Whether they should be asked to defend like defenders, however, is a different question entirely. Having wide players who can make off-ball efforts has been integral to the strategies of Bayern’s best teams for well over a decade – the shared work ethic of Arjen Robben and Franck Ribéry is part of what made them such an effective partnership. Seeing Coman dash back into his own six-yard box to make a last-ditch block, as he did on Salzburg’s Nicolás Capaldo in the opening two minutes of last week’s Champions League return is something else. It suggests neither great organisation nor a sustainable plan.
The current situation also reflects a lack of alternatives in the squad, not least in midfield with injuries to Leon Goretzka and Corentin Tolisso, while the wing-back recipe underlines the huge importance of Alphonso Davies, who is back in light training but is still a few weeks away from a full return.
Nagelsmann is not inclined to complain about his less-than-perfect room for manoeuvre – and nor should he – but when he said that “Bayern may differ from other clubs in that certain decisions are also made with the players’ consultation,” he perhaps glossed over the fact that the team almost picks itself at the moment – and there are certain strengths on which Bayern have no option but to lean.
Whether Dortmund can take advantage – and who knows how much a refreshed Haaland can do – is a question for later in the week. For now, Bayern are playing beautiful and flawed football, and competitiveness could even end up being the winner.
After their latest reverse at Borussia Mönchengladbach – allowing the hosts a much-needed 2-0 win and their first clean sheet in four months – Hertha finally drew curtains on the Tayfun Korkut era, announcing the coach’s departure on Sunday morning. Just in case you were thinking everything was finally heading for an even keel, though, Hertha then announced his replacement in the early evening: none other than Felix Magath. In a February interview with Kicker, the 68-year-old spoke out at length against his tyrannical image, noting that he has studied psychiatry to become “more sensitive to psychological issues”. But his appointment does underline the post’s lack of attractiveness to candidates like Niko Kovac.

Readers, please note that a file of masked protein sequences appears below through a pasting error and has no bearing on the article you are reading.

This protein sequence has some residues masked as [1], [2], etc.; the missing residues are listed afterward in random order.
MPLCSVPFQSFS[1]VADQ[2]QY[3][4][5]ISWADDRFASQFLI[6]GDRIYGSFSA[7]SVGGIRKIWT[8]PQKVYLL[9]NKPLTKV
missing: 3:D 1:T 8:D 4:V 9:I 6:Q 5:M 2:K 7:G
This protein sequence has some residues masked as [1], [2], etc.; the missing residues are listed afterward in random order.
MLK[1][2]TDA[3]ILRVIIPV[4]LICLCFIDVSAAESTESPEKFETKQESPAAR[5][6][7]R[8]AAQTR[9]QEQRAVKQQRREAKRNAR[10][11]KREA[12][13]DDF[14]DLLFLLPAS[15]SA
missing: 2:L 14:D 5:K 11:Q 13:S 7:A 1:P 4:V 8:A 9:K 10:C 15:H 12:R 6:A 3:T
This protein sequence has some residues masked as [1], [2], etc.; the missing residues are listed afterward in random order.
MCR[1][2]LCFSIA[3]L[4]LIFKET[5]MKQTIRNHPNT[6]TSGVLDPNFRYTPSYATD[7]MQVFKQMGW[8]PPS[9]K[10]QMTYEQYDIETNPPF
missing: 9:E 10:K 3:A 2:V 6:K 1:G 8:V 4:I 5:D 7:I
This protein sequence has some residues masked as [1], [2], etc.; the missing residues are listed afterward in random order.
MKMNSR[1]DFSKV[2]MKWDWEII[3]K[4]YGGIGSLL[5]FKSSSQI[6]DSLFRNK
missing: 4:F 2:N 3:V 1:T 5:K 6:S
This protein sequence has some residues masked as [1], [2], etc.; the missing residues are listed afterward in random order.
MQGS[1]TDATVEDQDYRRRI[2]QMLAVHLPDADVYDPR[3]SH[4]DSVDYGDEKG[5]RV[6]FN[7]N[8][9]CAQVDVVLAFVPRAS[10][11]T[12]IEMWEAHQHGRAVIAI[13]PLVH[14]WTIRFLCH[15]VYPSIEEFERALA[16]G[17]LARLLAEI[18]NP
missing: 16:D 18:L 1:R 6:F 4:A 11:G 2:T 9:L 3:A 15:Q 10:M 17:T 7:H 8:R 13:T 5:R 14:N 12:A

Leverkusen’s derby defeat at home to Köln, authored by substitute Kingsley Schindler’s tidy second-half volley just after coming on, was disappointing enough. But the whole day was overshadowed by the sight of Florian Wirtz being stretchered off in the first half – and the club’s worst fears were realised, with swift confirmation that their teenage star had ruptured his cruciate ligament.
Leipzig continued their fluent form despite going a goal down in the first five minutes at Greuther Fürth; after conceding to Jamie Leweling’s smart finish, Domenico Tedesco’s men led 4-1 by the interval, on their way to a 6-1 victory which sees them in fourth place. “We have a clear plan again,” Emil Forsberg told Dazn of Tedesco, after scoring one and creating two of the goals. “He brought the team back. We’re just playing really great football at the moment.”
The race for the third and fourth Champions League places is close, with Leipzig now just a point behind Leverkusen but level with sixth-placed Hoffenheim and fifth-placed Freiburg – who beat Wolfsburg in a thriller thanks to a late piledriver from their defensive star Nico Schlotterbeck, having given up a 2-0 lead. Die Wölfe’s comeback had been sparked by Max Kruse’s goal, and he was not tender in describing the shortcomings of his team’s young backlinewhen explaining his frustration at the late loss to Sky. “We defended, to put it bluntly, like shit,” moaned Kruse. “We just can’t let in goals like that and we do far too often.”